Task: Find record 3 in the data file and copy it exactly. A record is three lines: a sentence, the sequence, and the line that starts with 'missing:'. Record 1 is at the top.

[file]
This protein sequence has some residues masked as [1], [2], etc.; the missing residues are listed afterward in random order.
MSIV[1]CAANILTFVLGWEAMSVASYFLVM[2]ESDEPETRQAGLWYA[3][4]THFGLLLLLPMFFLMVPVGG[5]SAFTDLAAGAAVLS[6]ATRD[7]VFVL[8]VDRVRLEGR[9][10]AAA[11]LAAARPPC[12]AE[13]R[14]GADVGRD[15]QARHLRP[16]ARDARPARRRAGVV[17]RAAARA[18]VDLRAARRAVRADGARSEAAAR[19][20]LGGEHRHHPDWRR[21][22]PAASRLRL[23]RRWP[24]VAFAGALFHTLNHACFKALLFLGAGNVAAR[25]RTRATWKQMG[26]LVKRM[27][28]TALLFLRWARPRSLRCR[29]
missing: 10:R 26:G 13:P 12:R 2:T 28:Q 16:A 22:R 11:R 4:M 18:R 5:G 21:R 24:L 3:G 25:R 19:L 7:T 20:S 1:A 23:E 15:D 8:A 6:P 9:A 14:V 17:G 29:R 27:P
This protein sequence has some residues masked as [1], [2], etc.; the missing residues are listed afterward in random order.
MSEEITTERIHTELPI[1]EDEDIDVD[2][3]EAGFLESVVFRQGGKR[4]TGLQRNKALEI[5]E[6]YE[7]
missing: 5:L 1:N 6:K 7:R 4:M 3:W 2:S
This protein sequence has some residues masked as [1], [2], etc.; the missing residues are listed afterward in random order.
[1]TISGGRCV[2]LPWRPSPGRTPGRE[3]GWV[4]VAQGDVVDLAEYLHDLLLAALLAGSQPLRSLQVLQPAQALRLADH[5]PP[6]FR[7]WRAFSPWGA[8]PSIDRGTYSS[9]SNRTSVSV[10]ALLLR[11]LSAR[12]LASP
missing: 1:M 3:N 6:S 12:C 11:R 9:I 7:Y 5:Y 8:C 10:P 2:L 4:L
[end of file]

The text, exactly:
This protein sequence has some residues masked as [1], [2], etc.; the missing residues are listed afterward in random order.
[1]TISGGRCV[2]LPWRPSPGRTPGRE[3]GWV[4]VAQGDVVDLAEYLHDLLLAALLAGSQPLRSLQVLQPAQALRLADH[5]PP[6]FR[7]WRAFSPWGA[8]PSIDRGTYSS[9]SNRTSVSV[10]ALLLR[11]LSAR[12]LASP
missing: 1:M 3:N 6:S 12:C 11:R 9:I 7:Y 5:Y 8:C 10:P 2:L 4:L